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In this manual for the DEC CR11 card reader controller, the controller can deliver the card content to the PDP11 in either of two forms:

  1. Column binary: the 12 rows of hole/no-hole are delivered in one 16-bit word

  2. Compressed Hollerith: 5 rows are delivered as-is, and the other 7 (rows 1 to 7) are delivered as a 3-bit number, possible because there's supposed to be only one row punched of those 7. This results in one byte in memory for each column.

(See pages 4-5, 4-6)

The manual refers to the second mode as 'the proposed expansion of the Hollerith code'.

What was this proposed code? Who proposed it? Was the proposal adopted?

I looked at the RSX-11M CR11 driver code and documentation. The manual documents 'binary' mode (exactly as the hardware) and 'ascii' mode, where the card is assumed to be in DEC026 or DEC029 code (very similar to IBM 026/029!) and translated to ASCII for the user program. No Hollerith mode is documented.

The driver, however, seems prepared to support it. There's apparently a read modifier to request compressed-Hollerith mode directly. The compressed-Hollerith data also seems to be used for ASCII conversions, I would guess because it makes the translation tables more compact. But I assume that the 11M driver takes advantage of compressed-Hollerith mode 'because it's there', rather than that being why it was put into the controller in the first place.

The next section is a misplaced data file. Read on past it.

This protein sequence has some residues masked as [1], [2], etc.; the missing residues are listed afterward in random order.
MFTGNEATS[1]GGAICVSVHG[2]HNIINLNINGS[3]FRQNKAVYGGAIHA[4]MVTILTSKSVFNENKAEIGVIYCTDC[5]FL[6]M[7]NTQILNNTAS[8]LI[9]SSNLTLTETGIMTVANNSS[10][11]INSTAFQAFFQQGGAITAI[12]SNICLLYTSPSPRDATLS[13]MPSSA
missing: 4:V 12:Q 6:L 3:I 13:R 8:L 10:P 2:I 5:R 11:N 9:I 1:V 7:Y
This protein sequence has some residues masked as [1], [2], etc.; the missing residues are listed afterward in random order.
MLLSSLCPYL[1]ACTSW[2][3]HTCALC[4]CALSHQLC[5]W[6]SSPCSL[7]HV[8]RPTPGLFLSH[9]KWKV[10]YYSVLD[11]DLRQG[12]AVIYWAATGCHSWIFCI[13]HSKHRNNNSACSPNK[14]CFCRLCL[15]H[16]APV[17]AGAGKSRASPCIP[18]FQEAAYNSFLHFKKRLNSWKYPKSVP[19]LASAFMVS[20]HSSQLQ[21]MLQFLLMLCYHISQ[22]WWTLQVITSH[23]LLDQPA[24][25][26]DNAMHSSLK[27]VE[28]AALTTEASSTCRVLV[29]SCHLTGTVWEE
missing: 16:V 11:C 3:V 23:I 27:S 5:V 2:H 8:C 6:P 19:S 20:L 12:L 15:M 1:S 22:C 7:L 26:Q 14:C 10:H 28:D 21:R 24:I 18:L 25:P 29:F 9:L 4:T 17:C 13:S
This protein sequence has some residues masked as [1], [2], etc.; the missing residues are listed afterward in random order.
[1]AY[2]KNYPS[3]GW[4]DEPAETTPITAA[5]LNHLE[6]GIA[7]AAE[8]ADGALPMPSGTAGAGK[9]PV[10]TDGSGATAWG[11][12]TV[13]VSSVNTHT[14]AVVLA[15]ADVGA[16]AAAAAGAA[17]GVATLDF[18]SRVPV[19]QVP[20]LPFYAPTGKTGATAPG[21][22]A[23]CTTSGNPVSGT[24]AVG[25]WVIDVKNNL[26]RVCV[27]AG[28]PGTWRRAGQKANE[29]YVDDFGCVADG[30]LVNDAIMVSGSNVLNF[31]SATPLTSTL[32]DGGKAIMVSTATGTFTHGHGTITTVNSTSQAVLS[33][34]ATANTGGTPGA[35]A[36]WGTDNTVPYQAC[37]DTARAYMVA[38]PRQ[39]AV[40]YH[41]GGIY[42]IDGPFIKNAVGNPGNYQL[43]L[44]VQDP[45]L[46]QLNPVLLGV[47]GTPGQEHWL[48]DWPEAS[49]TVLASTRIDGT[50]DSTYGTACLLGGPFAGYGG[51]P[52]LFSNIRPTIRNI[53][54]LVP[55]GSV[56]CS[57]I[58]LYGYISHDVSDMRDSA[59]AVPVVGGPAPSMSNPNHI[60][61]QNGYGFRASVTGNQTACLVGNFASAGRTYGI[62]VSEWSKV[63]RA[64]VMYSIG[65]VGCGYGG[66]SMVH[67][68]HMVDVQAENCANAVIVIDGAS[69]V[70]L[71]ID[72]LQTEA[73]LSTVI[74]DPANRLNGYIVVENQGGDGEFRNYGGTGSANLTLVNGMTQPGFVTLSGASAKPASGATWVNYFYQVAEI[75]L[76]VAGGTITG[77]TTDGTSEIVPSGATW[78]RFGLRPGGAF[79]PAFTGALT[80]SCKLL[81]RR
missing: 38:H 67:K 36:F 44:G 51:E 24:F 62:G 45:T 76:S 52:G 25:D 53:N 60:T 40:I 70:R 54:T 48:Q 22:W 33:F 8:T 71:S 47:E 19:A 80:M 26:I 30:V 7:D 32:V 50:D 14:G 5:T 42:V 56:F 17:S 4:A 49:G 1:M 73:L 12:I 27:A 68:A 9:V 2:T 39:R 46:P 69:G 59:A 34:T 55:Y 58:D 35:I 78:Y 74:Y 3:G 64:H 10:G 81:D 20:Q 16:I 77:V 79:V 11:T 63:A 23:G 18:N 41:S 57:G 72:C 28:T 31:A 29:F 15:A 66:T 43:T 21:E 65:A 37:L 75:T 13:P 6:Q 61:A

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TL;DR;

What was the DEC CR11 card reader 'compressed Hollerith code' for?

It essentially allows to read arbitrary card data as distinct 8 bit values, as long they follow the 'Hollerith scheme' of decimal encoding marked up with zones.


Long Read:

Compressed Hollerith: 5 rows are delivered as-is, and the other 7 (rows 1 to 7) are delivered as a 3-bit number, possible because there's supposed to be only one row punched of those 7. This results in one byte in memory for each column.

Exactly. This is true for all 256 EBCDIC encodings.

Hollerith code means essentially that all punching is based on direct encoding of the basic decimal numbers 1..10(0), extended by the addition of 'zone' markings.

  1. No hole is space
  2. A single hole in 1..10 mark numbers
  3. A single hole in 11/12 is -/&
  4. A Single hole in column 10(0)/11/12 (as zone) plus one hole in 1..9 mark the basic uppercase letter.
  5. Multiple holes in 10/11/12 (as zone) plus one hole in 1..9 are added lower case and OCR/subscript numbers
  6. A Single hole in 10/11/12 plus a hole in 8 (all as zone *1) plus one hole in 1..7 added punctuations
  7. Multiple holes in 10/11/12 plus holes in 8, 9 or 8+9 (all as zone) plus one hole in 1..7 added the rest (*2)

So the 'compressed' encoding is able to gather all 256 possible encodings used in EBCDIC based punch cards, as well as such in ASCII - a fact unbeknown to many, there was an ASCII assignment for punch card with different encodings for some glyphs than IBM did for EBCDIC. They did differ in several later added characters, essentially everything after above step 5. Most control codes are defined different, but as well printable character. For example the curly brackets are on 10/12/8/3 and 11/12/8/3 on IBM EBCDIC while ASCII puts them on 10/12 and 10/11.

This encoding was defined at at time even before ASCII got lower case. And beside being house encodings for a few machines, they never gained widespread use, as IBM compatible encoding was essential for data exchange.

All of this is relevant when coming to the core question: